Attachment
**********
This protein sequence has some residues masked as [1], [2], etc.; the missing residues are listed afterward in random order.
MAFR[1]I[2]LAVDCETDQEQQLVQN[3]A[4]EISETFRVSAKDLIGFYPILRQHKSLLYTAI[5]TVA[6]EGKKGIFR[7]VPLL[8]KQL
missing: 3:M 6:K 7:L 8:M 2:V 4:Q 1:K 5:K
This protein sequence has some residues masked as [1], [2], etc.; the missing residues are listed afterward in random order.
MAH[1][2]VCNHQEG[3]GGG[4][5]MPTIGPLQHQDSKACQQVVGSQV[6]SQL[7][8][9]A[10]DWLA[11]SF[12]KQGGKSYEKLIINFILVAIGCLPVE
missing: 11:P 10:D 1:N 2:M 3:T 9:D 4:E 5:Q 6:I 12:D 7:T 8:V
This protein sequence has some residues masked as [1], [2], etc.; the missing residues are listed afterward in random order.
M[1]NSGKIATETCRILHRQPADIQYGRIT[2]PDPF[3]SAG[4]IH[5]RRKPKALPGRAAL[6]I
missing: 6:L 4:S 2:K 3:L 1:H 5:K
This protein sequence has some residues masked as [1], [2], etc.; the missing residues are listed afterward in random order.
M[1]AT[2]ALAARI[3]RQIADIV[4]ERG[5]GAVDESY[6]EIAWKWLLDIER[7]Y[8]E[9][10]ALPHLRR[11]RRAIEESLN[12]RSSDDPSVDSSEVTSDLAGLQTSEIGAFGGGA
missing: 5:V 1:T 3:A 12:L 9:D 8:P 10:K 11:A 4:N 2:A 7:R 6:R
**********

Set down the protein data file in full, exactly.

This protein sequence has some residues masked as [1], [2], etc.; the missing residues are listed afterward in random order.
MAFR[1]I[2]LAVDCETDQEQQLVQN[3]A[4]EISETFRVSAKDLIGFYPILRQHKSLLYTAI[5]TVA[6]EGKKGIFR[7]VPLL[8]KQL
missing: 3:M 6:K 7:L 8:M 2:V 4:Q 1:K 5:K
This protein sequence has some residues masked as [1], [2], etc.; the missing residues are listed afterward in random order.
MAH[1][2]VCNHQEG[3]GGG[4][5]MPTIGPLQHQDSKACQQVVGSQV[6]SQL[7][8][9]A[10]DWLA[11]SF[12]KQGGKSYEKLIINFILVAIGCLPVE
missing: 11:P 10:D 1:N 2:M 3:T 9:D 4:E 5:Q 6:I 12:D 7:T 8:V
This protein sequence has some residues masked as [1], [2], etc.; the missing residues are listed afterward in random order.
M[1]NSGKIATETCRILHRQPADIQYGRIT[2]PDPF[3]SAG[4]IH[5]RRKPKALPGRAAL[6]I
missing: 6:L 4:S 2:K 3:L 1:H 5:K
This protein sequence has some residues masked as [1], [2], etc.; the missing residues are listed afterward in random order.
M[1]AT[2]ALAARI[3]RQIADIV[4]ERG[5]GAVDESY[6]EIAWKWLLDIER[7]Y[8]E[9][10]ALPHLRR[11]RRAIEESLN[12]RSSDDPSVDSSEVTSDLAGLQTSEIGAFGGGA
missing: 5:V 1:T 3:A 12:L 9:D 8:P 10:K 11:A 4:N 2:A 7:R 6:R